Record numbers of voters have turned out to the polls during early voting. Despite that, there is little doubt that many potential voters have been turned off by the extreme partisan rancor of this election. It’s understandable that some might consider simply staying home this election. We urge them to reconsider!
The single most important aspect to a healthy democracy is participation. That’s why ATPE has been steadfastly working with Texas Educators Vote, a coalition of education advocates, to encourage educators to vote and help create a culture of voting in the Texas education community.
There is wisdom in the phrase “exercising your right to vote.” A healthy democracy requires a strong active electorate. The only way to foster such an electorate is for each of us to vote every chance we get, to view voting not as an option but as an American imperative. When we don’t vote, we instead allow our electoral muscles to atrophy and the results aren’t positive. The electorate becomes smaller and those on the edges of the political spectrum both left and right gain an outsized voice in selecting candidates. Those candidates, who go on to become office holders, in turn tend to feel less accountable to the majority of their constituents who didn’t participate in electing them. They are instead much more likely to concern themselves with big money special interests and those voters whom they perceive as controlling the primary selection process but who may not share the view of the majority of Texans.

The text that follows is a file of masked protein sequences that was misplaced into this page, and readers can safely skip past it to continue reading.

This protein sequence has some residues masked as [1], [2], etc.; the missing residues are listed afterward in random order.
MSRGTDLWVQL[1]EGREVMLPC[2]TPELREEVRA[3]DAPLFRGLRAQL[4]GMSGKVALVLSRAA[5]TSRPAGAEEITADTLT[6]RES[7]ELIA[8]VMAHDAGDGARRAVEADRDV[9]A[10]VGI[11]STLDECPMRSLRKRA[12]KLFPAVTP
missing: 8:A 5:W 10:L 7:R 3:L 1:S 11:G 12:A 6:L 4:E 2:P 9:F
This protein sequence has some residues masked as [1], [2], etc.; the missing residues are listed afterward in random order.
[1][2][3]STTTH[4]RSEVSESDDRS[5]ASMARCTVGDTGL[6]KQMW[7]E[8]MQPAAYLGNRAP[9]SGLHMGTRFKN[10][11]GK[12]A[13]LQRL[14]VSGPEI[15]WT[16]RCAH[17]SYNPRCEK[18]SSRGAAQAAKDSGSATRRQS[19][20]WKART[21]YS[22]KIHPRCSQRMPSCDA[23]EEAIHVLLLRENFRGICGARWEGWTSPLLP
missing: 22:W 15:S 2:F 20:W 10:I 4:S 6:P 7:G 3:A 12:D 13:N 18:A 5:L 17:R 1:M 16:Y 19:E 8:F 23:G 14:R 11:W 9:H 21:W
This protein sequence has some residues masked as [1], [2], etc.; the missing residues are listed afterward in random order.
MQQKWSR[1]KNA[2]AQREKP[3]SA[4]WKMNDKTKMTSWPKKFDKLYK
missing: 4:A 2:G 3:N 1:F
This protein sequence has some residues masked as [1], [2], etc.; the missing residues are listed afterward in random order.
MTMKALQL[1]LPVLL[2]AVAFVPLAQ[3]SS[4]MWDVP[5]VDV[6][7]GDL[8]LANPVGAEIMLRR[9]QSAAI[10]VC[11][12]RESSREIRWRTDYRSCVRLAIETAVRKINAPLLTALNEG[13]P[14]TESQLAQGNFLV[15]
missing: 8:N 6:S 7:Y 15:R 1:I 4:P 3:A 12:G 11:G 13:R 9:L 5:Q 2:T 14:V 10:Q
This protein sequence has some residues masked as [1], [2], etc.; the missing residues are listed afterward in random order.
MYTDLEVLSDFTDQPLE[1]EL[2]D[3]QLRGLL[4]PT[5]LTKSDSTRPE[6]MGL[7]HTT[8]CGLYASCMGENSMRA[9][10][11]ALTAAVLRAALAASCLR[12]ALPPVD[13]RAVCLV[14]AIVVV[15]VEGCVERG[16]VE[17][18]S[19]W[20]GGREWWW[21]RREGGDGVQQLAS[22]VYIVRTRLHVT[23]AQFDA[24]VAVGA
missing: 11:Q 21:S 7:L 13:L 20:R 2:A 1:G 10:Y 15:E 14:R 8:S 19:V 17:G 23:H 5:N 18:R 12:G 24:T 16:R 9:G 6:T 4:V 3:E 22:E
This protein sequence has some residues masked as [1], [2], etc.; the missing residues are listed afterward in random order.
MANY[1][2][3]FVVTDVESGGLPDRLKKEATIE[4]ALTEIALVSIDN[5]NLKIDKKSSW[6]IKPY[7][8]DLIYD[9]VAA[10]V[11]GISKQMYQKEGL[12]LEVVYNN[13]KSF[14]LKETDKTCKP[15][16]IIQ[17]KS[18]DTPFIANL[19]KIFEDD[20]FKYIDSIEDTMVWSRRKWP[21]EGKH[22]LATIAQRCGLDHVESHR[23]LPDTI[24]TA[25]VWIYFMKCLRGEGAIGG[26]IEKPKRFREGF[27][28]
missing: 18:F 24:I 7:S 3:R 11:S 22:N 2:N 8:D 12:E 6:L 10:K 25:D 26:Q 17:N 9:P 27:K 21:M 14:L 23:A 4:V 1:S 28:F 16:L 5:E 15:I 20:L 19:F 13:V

As with exercising any muscle, you are unlikely to see major improvements after going to the gym one time. The same can be said about voting. You may not feel that voting this time, in this election will change much; but when more of us vote every time in every election it will begin to make a big difference, both in the makeup of our elected officials and in the way we interact with them.
The best way to start forming any habit is to stop thinking about it in future terms and start practicing that habit in the present. The same is true of voting. The best time to begin that mental shift to viewing voting as an American imperative, to begin making voting a habit, is not the next election —it’s this election, and it’s now.
So if you haven’t voted yet, now is the time. Most polls are open today until 7 pm and will be open again from 7 am to 7 pm on Election Day, Tuesday (Nov. 8). As long as you are in line by the time the polls close, you will be allowed to cast your ballot.
Before you cast your vote, visit the 2016 Races page here on Teach the Vote to view candidate information, then head to the polls and exercise your right.